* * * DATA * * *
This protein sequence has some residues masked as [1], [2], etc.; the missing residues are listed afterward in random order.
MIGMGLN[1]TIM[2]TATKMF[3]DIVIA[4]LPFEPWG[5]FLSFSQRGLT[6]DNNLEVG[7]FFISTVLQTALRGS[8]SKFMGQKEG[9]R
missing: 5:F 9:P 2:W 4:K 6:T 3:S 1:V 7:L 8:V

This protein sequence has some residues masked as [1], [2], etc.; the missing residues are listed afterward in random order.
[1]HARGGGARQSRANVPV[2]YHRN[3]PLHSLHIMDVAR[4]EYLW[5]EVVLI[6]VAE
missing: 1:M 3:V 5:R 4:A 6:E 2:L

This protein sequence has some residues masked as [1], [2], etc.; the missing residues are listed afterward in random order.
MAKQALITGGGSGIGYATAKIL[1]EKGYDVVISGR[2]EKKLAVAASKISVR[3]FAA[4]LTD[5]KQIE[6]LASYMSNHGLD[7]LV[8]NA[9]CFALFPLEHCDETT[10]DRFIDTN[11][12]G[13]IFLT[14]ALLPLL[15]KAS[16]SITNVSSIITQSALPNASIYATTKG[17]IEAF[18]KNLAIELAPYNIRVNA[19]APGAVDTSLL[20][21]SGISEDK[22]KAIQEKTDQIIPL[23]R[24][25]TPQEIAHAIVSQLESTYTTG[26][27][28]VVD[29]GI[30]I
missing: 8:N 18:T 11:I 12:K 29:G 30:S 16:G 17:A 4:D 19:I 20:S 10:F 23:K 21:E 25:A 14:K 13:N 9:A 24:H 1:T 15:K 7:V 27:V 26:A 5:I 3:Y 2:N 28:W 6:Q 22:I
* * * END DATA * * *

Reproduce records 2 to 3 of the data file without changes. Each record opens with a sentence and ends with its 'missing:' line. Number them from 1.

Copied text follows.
This protein sequence has some residues masked as [1], [2], etc.; the missing residues are listed afterward in random order.
[1]HARGGGARQSRANVPV[2]YHRN[3]PLHSLHIMDVAR[4]EYLW[5]EVVLI[6]VAE
missing: 1:M 3:V 5:R 4:A 6:E 2:L

This protein sequence has some residues masked as [1], [2], etc.; the missing residues are listed afterward in random order.
MAKQALITGGGSGIGYATAKIL[1]EKGYDVVISGR[2]EKKLAVAASKISVR[3]FAA[4]LTD[5]KQIE[6]LASYMSNHGLD[7]LV[8]NA[9]CFALFPLEHCDETT[10]DRFIDTN[11][12]G[13]IFLT[14]ALLPLL[15]KAS[16]SITNVSSIITQSALPNASIYATTKG[17]IEAF[18]KNLAIELAPYNIRVNA[19]APGAVDTSLL[20][21]SGISEDK[22]KAIQEKTDQIIPL[23]R[24][25]TPQEIAHAIVSQLESTYTTG[26][27][28]VVD[29]GI[30]I
missing: 8:N 18:T 11:I 12:K 29:G 30:S 16:G 17:A 4:D 19:I 20:S 10:F 23:K 21:E 25:A 14:K 13:N 9:A 24:H 1:T 15:K 7:V 27:V 26:A 5:I 3:Y 2:N 28:W 6:Q 22:I